There’s plenty of evidence pointing to a relationship between insomnia and mood disorders. In the nurses’ study, where investigators reviewed data on 799 nurses collected at 2 time points 2 years apart, nurses higher on anxiety and depression measures in 2009 were significantly more likely to report insomnia symptoms in 2011.

The reverse relationship also held for insomnia and anxiety: nurses reporting insomnia in 2009 were more likely to have developed anxiety 2 years later. Surprisingly, although insomnia is widely understood to be a causal factor in depression, the nurses’ study found no evidence of this.

Morningness and Eveningness

The nurses in this study were all shift workers. Other research has suggested that people who dislike getting up early in the morning have an easier time adapting to shift work, where work at night is required.

In the current study, though, the nurses who disliked getting up early in the morning were actually more inclined to develop insomnia than the early risers. Other research has shown that people who like to get up early tend to have better lifestyle regularity and more regular sleep habits. Both these things tend to protect people from developing insomnia.

Personality Traits

Some people function quite well despite sleep loss while others feel drowsy and lethargic. (This is largely determined by genetic factors and is thus a stable trait.) Languidity—the tendency to experience drowsiness and lethargy after losing sleep—was found in the nurses’ study to predict an increase in insomnia symptoms over the 2-year period. No surprises here. Impairments in daytime functioning are classic symptoms of insomnia.

Another personality trait—flexibility, or the ability to sleep or stay awake at odd hours—has generally been known to protect against the development of insomnia. Among shift workers, this would be an especially useful trait. But in this study, a high score on flexibility had no positive or negative relationship with insomnia.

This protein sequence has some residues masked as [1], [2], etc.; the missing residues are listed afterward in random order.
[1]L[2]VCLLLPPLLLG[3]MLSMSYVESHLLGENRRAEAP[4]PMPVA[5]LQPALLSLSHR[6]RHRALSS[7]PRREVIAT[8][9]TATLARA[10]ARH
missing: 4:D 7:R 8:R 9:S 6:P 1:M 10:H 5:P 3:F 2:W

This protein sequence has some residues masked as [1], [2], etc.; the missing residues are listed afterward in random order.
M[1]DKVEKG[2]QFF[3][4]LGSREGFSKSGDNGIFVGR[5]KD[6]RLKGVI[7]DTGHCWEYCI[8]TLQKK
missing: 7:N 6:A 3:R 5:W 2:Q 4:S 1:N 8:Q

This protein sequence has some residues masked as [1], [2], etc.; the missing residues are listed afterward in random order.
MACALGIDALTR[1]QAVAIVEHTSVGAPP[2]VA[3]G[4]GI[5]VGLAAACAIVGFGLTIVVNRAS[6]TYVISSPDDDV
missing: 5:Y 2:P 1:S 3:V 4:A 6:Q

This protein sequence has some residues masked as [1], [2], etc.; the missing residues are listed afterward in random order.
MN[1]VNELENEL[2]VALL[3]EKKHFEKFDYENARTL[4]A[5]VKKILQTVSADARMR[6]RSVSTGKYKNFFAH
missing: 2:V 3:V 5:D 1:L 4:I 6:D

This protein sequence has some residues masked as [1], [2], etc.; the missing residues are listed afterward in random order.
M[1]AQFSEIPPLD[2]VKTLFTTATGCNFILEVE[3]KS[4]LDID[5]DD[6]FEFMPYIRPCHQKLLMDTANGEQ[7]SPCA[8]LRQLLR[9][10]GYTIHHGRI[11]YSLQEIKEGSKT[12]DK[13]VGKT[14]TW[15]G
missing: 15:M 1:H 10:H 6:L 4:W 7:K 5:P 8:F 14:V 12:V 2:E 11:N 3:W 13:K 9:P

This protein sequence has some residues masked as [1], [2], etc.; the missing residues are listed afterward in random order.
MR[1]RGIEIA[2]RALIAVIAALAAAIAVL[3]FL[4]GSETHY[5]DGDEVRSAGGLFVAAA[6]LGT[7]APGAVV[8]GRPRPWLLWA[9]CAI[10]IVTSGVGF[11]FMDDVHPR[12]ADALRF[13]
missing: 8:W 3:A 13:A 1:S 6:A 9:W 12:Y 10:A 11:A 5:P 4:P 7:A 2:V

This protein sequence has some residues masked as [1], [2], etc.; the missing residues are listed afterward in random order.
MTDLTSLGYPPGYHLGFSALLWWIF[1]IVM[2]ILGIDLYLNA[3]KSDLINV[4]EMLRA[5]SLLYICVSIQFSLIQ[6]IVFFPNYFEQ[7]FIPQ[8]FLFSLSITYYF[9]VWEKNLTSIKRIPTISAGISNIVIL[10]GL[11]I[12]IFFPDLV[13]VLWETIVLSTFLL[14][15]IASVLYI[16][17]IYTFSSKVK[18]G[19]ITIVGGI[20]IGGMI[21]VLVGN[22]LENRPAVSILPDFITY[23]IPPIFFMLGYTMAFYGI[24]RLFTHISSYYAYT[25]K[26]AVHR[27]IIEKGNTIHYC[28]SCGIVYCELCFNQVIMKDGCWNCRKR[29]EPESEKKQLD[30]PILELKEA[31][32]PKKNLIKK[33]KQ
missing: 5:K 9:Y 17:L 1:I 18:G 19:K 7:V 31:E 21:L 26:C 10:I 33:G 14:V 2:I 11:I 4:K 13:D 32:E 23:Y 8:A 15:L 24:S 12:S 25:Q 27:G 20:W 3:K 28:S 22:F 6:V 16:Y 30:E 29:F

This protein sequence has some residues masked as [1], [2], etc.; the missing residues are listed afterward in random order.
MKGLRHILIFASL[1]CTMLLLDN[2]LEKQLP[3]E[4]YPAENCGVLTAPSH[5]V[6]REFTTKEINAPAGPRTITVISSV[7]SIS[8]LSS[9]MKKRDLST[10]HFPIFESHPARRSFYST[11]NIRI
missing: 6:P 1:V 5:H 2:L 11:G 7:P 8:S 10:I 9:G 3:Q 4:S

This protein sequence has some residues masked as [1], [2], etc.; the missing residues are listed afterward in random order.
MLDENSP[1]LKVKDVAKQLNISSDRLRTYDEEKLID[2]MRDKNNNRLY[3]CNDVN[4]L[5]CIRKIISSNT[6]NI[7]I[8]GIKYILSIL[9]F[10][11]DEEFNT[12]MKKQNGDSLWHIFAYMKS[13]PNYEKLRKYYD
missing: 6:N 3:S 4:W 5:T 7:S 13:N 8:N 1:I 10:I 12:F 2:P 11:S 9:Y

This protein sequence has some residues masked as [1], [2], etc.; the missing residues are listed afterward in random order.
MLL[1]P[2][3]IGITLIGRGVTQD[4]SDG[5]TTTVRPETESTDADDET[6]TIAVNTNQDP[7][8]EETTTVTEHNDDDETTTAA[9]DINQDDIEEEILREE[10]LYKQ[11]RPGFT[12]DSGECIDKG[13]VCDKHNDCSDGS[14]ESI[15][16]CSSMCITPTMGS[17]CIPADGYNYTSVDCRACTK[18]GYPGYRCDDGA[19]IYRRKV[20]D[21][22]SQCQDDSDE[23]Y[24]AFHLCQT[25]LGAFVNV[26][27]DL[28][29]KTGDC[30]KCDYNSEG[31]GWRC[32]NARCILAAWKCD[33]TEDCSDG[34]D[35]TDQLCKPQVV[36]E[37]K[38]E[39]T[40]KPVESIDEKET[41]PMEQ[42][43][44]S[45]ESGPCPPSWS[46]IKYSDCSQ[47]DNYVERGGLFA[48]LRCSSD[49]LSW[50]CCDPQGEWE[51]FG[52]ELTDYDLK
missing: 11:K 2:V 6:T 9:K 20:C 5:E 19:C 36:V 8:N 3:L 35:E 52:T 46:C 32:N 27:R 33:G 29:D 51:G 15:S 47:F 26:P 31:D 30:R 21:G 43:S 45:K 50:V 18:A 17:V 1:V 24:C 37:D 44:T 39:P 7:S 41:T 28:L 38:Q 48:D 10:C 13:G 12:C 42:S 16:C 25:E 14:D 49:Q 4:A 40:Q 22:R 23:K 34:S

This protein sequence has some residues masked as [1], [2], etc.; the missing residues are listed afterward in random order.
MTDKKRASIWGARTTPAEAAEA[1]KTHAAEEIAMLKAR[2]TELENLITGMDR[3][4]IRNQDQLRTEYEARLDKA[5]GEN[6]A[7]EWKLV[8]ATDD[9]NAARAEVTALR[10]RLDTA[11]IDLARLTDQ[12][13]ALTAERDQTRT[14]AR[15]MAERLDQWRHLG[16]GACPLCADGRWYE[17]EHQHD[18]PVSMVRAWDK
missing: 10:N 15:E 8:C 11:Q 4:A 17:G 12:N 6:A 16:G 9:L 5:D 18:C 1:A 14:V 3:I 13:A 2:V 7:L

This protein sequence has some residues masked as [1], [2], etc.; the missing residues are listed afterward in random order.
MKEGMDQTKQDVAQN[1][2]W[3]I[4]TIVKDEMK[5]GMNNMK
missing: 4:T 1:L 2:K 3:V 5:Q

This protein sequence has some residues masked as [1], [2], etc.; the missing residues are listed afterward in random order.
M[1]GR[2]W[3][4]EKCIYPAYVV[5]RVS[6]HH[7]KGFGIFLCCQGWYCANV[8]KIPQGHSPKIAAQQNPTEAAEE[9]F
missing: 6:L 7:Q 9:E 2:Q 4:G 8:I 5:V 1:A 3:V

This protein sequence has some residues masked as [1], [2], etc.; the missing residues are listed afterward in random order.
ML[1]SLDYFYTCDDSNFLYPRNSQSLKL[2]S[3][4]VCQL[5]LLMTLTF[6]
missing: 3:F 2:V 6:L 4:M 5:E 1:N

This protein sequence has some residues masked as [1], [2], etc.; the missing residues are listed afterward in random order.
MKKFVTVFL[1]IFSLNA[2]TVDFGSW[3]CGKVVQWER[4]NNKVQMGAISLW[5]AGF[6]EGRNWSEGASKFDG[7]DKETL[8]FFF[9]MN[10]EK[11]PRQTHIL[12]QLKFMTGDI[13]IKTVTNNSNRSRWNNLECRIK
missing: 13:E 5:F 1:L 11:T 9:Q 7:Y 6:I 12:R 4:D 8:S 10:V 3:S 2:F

Smoking, Drinking, and Caffeine

The overall harmful effects of tobacco, alcohol, and caffeine on sleep are now well known. For many years insomnia was attributed to people drinking too much scotch or too much coffee.

More recently, studies have shown that people with insomnia do not typically drink more alcohol or caffeinated drinks than people who sleep well, and the nurses’ study supports this finding. None of these lifestyle factors predicted an increase in insomnia over time. In fact, nurses reporting insomnia symptoms in 2009 actually reported drinking less caffeine in 2011.

Bullying at Work

Several work-related stressors are known to increase the risk of poor quality sleep, and bullying—persistent exposure to negative actions from others—is one. Day-to-day contact with tyrannical bosses and manipulative supervisors often leads to psychological distress.

Nurses subjected to bullying at work reported more insomnia symptoms over time than the nurses working under better conditions. No surprises here: the worry and stress that result from bullying are two of the leading causes of sleep problems among workers.

Spillover Between Work and Family

Stress in one domain can affect another. In the nurses’ study, negative spillover from work to family and from family to work predicted an increase in insomnia symptoms over time. Conversely, insomnia led to reports of more work-to-family conflicts over time.

Shift Work

Finally, shift work, involving night work and rotating shifts, is known to precipitate insomnia. But in this group of nurses, the association did not hold. This unexpected result might be due to the young age of the nurses (average age 33) and their overall good health compared with shift-working nurses overall, many of whom likely self-selected out of the study.

What factors do you think led to your insomnia?